The first few years I spent outside of Canada I kept up with Canadian politics fairly well. The last few years my grasp of what is going on from day to day has gotten considerably weaker. Still, that’s not going to stop me from voting in the next federal election, and it’s not going to stop me from recommending Paul Wells’ Right Side Up, his highly entertaining book chronicling of the rise of Steven Harper and the Conservatives in Canada. Wells is as clever as he is cheeky, and although the occasional spot might be rough going for an outsider, on the whole I thought that Right Side Up would be as entertaining an introduction to the last few years of Canadian politics for a non-Canadian as it is a pleasant review of the same for a Canadian.
Wells has a great eye for hypocrisy and sham, and one of the great things about Right Side Up is the way he pauses to savour moments that the more jaded might let slip by. I think this passage illustrates this nicely:
For lo, the night had come when Paul Martin became the leader of the party to which he had given his life. Liberals from across the country repaired to the Air Canada Centre in downtown Toronto for the great moment.
“Over the years, in various leadership conventions, a small number of Canadians have stood on a stage like this,” Martin said from the floor of the hockey arena on the evening of November 14, 2003.
“In the past while, I have thought about them. And wondered just how I would feel as I stood before you at this moment. And what I would say and what I would do.
“As it turns out, it is deeply moving—and much more difficult than I thought.”
What a touching admission of vulnerability at the moment of triumph. Also: what transparent dime-store fiction. Even as Martin was confiding to a few thousand of his closest friends that this was harder than he had thought it would be, dozens of reporters, loosely herded in a bullpen on the floor of the arena in front of the new leader, were reading along with the prepared text, which Martin’s legions of helpers had handed to us before he began speaking. Sure enough, there it was, a third of the way down Page 1: Much . . . more . . . difficult . . . than . . . I . . . thought.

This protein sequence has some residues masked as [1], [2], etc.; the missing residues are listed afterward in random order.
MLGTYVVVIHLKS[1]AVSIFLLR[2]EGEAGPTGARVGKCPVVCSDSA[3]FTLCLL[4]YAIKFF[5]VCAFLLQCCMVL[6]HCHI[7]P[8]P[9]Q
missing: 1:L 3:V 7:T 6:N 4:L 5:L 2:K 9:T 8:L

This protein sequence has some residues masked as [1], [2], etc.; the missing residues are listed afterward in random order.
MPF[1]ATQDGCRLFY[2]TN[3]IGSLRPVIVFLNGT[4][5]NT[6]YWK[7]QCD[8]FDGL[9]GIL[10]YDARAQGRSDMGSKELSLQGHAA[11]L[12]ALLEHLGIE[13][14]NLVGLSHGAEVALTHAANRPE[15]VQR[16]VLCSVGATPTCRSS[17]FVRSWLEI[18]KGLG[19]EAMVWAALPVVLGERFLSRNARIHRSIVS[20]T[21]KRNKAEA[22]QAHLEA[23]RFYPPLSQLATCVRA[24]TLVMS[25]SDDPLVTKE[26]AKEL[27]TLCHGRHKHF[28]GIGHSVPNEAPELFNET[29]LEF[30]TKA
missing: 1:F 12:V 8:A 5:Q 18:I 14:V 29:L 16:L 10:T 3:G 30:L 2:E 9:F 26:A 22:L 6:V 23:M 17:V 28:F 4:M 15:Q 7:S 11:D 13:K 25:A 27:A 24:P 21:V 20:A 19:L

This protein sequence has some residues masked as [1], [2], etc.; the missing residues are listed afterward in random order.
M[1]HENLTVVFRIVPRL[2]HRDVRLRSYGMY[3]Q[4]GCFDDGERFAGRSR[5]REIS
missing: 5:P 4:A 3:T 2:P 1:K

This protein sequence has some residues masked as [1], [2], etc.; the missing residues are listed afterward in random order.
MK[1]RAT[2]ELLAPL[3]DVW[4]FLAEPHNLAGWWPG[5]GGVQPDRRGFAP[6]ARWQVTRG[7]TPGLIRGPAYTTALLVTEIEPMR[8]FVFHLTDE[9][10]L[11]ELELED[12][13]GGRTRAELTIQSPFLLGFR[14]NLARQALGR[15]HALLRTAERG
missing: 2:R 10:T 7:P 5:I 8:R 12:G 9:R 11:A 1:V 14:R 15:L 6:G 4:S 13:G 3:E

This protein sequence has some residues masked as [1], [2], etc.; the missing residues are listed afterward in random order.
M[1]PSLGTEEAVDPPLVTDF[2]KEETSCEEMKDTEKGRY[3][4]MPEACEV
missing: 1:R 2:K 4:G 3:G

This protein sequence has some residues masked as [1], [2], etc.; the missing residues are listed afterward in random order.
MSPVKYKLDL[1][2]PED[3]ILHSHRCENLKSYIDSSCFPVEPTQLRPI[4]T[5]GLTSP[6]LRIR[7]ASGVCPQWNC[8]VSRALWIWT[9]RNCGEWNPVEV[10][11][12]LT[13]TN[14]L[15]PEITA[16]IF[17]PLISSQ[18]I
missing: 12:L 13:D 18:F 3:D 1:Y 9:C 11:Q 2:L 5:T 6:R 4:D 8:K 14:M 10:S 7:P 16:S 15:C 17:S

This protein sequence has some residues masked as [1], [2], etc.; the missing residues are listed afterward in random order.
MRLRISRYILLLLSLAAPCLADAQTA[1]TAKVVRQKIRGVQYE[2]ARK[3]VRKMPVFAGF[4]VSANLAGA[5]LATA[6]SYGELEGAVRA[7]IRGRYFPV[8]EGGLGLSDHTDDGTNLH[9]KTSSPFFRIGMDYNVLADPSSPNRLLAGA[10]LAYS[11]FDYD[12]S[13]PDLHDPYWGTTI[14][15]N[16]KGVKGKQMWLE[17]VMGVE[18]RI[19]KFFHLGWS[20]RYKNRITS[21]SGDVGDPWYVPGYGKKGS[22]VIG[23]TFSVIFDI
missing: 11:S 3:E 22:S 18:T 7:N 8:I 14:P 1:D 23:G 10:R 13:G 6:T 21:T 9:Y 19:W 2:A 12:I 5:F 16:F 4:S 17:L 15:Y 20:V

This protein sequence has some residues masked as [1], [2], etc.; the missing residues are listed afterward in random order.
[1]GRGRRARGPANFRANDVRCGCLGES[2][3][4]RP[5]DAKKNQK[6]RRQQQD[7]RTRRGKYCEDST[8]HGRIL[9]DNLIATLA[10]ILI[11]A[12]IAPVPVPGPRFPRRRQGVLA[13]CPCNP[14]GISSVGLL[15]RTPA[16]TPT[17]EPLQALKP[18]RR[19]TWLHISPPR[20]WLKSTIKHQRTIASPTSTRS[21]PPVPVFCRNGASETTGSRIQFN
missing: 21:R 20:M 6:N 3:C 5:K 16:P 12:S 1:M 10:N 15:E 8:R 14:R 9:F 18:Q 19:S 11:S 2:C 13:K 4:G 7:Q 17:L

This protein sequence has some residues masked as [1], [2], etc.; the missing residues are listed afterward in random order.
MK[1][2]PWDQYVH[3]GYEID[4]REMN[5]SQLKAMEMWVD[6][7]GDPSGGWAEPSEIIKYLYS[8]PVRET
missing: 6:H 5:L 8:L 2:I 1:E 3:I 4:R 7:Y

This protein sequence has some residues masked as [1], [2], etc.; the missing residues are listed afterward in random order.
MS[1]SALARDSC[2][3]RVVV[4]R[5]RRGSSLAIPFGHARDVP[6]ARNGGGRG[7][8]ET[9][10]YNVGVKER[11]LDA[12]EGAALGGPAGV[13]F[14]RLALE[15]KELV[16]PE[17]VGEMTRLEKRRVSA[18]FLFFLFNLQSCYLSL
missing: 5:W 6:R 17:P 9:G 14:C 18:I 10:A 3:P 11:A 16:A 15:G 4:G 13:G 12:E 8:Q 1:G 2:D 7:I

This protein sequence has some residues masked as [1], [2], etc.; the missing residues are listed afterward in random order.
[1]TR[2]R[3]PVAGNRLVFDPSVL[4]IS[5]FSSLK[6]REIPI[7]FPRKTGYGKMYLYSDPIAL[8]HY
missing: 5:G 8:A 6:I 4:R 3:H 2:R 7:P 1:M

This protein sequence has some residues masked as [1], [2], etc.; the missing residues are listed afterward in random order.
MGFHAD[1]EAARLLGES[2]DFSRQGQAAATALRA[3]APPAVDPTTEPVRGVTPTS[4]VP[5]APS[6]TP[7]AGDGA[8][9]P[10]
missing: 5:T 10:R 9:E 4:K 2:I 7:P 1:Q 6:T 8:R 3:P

Earlier that afternoon Martin had read the speech (“. . .much more difficult than I thought . . .”) at that same podium, in a dress rehearsal [. . . .]
Which means that among the small number of Canadians who had stood on stages like this, before Paul Martin did, was . . . himself. Paul Martin. De deux choses l’une, as we say: either this deeply moving experience was precisely as difficult now as it had been during months of draft speech rewrites, meetings, and conference calls, as well as at the big dress rehearsal this afternoon—or it was even more difficult now than then, in which case Martin and his communications team had factored in the requisite increment of difficulty, aiming ahead of the hurtling clay pigeon like so many ace skeet shooters, and included their eerily prescient hunch about that supplementary burden in the text of the big guy’s acceptance speech.
I also enjoyed Wells’ description of the David Emerson kerfuffle. Emerson switched sides to the Conservatives very shortly after the 2006 election, much to the consternation of a bunch of Vancouverites who were under the distinction impression that they had just voted for a Liberal.
The Conservatives were helped by the fact that David Emerson is one of the most beatifically gormless amateurs ever to stumble into electoral politics without pausing to consider how it works. His excuse for switching parties wasn’t political conviction but its perfect absence. He had run as a Liberal, he told pie-eyed reporters, only because a Liberal was offering cabinet seats. Now that Liberal, Paul Martin, had quit as Liberal leader, so David Emerson was a free agent again.